It arrives at the Open Air Theatre in Regent’s Park in a handsome and totally charming production by the Open Air’s new director Timothy Sheader and in this setting it works very well indeed. After all, the opening shots of the film are set in the Bois de Boulogne with Chevalier as the ageing roué Honoré thanking heaven that little girls grow up in the most delightful ways.
The stage version of “Gigi” omits some of the (best) songs from the film including ‘(I don’t understand) The Parisians’, ‘Gossip, ‘Gaston’s Soliloquy’ and ‘Say a prayer for me tonight’ which were replaced by ‘The Earth and other minor things’, ‘I never want to go home again’, ‘The Contract’ and ‘In this wide, wide world’. The finest songs are, of course, ‘Thank heaven for little girls’, ‘The night they invented champagne’, ‘I’m glad I’m not young anymore’ and that Oscar-winning title song.
Set in turn-of-the-century Paris, the story of “Gigi” concerns the transition of a gawky young girl into young womanhood. Gigi’s mother, who we never see, is an opera singer and has left the bringing up of her daughter in the hands of Gigi’s grandmother, Mamita. Gigi is a funny awkward little girl and something of a tomboy, but she has reached the age when she needs to have an education in etiquette to become a courtesan. This will involve knowing how to walk properly, how to enter a room and how to attract the best possible man.
If all this sounds calculating and sordid, in Colette’s hands and in the writing of Lerner and Loewe it is witty, funny and charming. Even Honoré, the ageing bachelor, is not so much a ‘dirty old man’ but more the worldly-wise character of experience. His nephew, Gaston, is also a man of leisure and pleasure but has become bored with Parisian high life and all his mistresses. He prefers to relax with Mamita and her granddaughter Gigi whom he considers to be like a younger sister. When they all go to the seaside he begins to realise that Gigi is no longer the funny awkward little girl he knew, for she has blossomed into a beautiful young lady. He would like Gigi to be his mistress but she declines. After some misunderstandings they finally realise they are in love with each other.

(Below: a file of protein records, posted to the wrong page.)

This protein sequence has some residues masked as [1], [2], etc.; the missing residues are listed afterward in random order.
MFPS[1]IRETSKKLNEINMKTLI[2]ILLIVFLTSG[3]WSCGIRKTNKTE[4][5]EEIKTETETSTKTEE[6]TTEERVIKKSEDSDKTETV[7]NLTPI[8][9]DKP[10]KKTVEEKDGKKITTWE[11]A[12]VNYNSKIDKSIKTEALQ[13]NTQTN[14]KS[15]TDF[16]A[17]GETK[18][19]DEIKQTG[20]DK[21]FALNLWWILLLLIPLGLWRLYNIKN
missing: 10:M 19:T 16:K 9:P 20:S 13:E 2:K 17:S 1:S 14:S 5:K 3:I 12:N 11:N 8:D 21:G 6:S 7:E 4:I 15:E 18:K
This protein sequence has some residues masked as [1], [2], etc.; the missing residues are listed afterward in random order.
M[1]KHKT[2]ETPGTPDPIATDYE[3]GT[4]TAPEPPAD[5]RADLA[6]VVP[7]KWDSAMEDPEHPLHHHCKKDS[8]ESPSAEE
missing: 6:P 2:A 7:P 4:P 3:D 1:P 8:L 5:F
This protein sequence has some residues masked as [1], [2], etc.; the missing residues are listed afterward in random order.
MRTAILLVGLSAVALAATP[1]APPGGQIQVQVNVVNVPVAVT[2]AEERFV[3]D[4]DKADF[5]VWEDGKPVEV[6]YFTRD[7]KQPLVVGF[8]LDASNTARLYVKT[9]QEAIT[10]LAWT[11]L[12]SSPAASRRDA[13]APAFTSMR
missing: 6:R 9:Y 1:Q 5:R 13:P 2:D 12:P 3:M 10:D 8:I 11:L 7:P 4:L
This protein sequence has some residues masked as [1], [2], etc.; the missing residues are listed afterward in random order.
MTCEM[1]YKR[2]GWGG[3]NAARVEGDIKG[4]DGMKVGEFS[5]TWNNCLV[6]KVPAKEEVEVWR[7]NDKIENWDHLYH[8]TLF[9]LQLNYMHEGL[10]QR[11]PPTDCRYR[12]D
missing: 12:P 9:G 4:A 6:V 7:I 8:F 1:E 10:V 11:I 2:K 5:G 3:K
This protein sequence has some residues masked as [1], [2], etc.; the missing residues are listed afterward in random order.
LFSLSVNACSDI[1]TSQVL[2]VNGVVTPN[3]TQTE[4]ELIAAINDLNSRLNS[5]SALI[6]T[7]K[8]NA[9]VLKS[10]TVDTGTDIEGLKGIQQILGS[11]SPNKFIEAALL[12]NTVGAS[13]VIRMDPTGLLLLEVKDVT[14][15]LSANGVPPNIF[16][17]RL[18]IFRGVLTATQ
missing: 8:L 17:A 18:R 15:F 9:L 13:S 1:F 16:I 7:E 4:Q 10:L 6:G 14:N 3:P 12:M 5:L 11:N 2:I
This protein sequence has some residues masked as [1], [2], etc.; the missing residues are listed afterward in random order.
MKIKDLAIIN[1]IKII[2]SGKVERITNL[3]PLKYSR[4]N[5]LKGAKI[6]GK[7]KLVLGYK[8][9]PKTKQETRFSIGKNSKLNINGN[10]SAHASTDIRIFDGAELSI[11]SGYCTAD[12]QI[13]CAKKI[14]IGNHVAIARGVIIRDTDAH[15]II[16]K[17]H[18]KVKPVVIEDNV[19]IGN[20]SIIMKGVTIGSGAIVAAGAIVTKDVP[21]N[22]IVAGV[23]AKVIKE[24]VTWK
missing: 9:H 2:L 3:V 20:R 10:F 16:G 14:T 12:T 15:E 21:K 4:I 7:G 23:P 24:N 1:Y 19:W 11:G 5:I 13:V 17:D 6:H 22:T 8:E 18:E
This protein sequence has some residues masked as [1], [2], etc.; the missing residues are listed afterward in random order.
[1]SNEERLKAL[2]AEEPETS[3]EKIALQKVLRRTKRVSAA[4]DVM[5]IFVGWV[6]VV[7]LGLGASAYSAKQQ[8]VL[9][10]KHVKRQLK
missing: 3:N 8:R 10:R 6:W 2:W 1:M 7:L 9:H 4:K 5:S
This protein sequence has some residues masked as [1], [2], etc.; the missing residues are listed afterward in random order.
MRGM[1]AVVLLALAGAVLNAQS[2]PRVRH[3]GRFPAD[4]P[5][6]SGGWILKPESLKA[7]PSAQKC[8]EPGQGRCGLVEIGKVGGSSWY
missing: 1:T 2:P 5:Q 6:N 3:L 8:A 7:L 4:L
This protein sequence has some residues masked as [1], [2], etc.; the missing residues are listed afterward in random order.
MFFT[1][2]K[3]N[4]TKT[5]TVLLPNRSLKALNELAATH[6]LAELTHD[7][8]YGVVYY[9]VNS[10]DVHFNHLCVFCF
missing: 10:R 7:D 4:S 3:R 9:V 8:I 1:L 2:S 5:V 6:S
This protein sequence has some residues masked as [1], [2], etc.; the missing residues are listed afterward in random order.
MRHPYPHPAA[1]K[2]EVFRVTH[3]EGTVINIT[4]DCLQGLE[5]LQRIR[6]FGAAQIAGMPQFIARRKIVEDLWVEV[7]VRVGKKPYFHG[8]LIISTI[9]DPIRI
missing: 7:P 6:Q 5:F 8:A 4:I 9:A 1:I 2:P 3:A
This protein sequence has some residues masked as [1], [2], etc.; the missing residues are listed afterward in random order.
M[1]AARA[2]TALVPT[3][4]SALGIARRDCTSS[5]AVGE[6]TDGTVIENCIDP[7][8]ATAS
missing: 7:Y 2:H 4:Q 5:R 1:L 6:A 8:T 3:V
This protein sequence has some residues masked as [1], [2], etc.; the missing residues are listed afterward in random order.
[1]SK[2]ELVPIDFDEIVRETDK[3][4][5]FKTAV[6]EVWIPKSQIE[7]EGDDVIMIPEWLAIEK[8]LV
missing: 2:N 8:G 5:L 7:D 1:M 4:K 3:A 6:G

In her novella Colette was satirising Parisian society, their mores and morals or lack of them. In Lerner’s book it is still a very funny take on promiscuity but all executed in the best possible taste. Aunt Alicia, Gigi’s mentor in the art of seduction, explains the courtesan’s situation thus: “we don’t get married at once, we get married at last”. Linda Thorson (who succeeded Diana Rigg in “The Avengers”) imbues Alicia with a very amusing mixture of world-weariness and good common sense. As Gaston, Thomas Borchert is a leading man of intelligence and blasé good humour. The no-nonsense, sensible Mamita, is given a nicely rounded performance by Millicent Martin whose ‘I remember it well’ duet with Topol as Honoré is a nostalgic delight. Topol plays Honoré with great insouciance, instilling the character with nothing but charm and in fact rather sending up the whole idea. Lisa O’Hare’s Gigi progresses from tomboyish hoyden to ravishing beauty with conviction, starting out as a gauche little girl and emerging, “My Fair Lady”-like, into womanhood.
There is such joie de vivre in the numbers in this Open Air staging by a fine chorus of singers and dancers and the production is so well dressed in the Belle Epoque style, that it is a pleasure just watching them perform. Full marks to director Timothy Sheader, choreographer Stephen Mear and designer Yannis Thavoris. Lerner and Loewe would surely be totally delighted and very proud indeed of this production.
- Gigi is at the Open Air Theatre, Regent’s Park, London until 13 September 2008: Monday to Saturday at 8 p.m., with matinees Thursday and Saturday at 2.30
- Tickets £10.00-£35.00 on 0844 826 4242
- Open Air Theatre